The Creator’s Dilemma

“I just promised myself that I would never be totally dependent on my art again because it made me resent something that I love.”

-Atlanta Hip Hop Artist/Entrepreneur/Activist, Killer Mike

I heard this in an interview Killer Mike (one of my favorite Southern Hip Hop artists) did with Radio/Media Personality Charlamagne. Recognizing that many of my readers are from the Northwest and maybe don’t have the perspective on the Southern Rap Scene in the 90’s, I’ll give some context: In my opinion, Southern Hip Hop was long in the shadow of East/West Coast Hip Hop Culture through the 90’s. Atlanta, GA was a place that really put the South on the map as far as Hip Hop goes.

Sometimes an artist can be in the wrong area and sometimes they can be in the wrong era. To me, that’s Killer Mike. Lyrically, he’s one of the dopest rappers to ever come from the South. However, his music had a conscious/social bend that wasn’t as main stream as many other artists were at the time. He was told by famous Houston Artist, Bun B, “No joke! You’re probably ten years ahead of your time. It’s going to be hard but stay just with it.”

The quote that starts this post really crystallizes how I felt at the end of last year, up until a couple months ago when I began learning the skill of Day Trading. I get so much positive response from speaking but I’m still relatively obscure. It’s tough to know you have the goods but can’t get to the customers that want to pay top dollar for those goods. What’s also frustrating is the fact that I know I’m saying things that people don’t want to hear:

  • “If you think kids today are weak, it’s because they’re watching weak undisciplined adults.”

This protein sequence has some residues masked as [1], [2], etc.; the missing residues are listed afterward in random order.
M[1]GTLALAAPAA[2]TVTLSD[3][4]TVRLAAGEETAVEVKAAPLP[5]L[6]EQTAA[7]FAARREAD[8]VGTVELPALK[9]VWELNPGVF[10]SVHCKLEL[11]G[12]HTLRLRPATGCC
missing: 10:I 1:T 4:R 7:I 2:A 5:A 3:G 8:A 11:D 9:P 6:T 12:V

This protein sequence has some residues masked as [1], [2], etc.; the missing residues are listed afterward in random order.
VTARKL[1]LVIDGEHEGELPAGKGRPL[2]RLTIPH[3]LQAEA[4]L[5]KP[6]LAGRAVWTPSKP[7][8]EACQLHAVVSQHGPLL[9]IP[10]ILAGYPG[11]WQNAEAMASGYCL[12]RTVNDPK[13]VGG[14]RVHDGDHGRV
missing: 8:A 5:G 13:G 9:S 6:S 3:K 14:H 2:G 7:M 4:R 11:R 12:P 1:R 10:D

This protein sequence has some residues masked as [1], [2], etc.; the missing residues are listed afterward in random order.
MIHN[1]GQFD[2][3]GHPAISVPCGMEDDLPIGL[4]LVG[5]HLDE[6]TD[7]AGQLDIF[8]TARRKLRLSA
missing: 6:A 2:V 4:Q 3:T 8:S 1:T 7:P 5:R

• “If you are not experiencing life the way you want to, it is your own fault, no one else’s.”
  • “I’ve found that the deep dark parts of our lives… the ones we are scarred to unpack… often have the most profound and life changing answers.”

In a world filled with instant gratification and vilifying, accepting personal responsibility is not a popular approach. However, when you get past pain, shame, and guilt you begin to realize you have control because you accepted responsibility. This means you can change the way you experience a situation. But the problem is…

  • That’s not the Black Man from the South telling you that all the ills of our society are based in White Privilege.
  • That’s not the naturally lean athlete telling you to get up and workout while you silently dismiss my admonition as coming from someone who doesn’t understand being overweight and body image issues.
  • That’s not the digital activist telling you that all social media is high-jacking your brain chemistry and it’s destroying us so you don’t feel the burden of responsibility to make yourself go through the process of digital detox… only to realize you use social media to hide from your real life that you might hate.

Nope, I say if you are unhappy with the trajectory of your life, it’s your fault. If somebody lied to you, you chose to believe it. If somebody traumatized you, you choose to remain stuck in time, a victim to the incident. Of course, this is medicine that I must take first, being the messenger.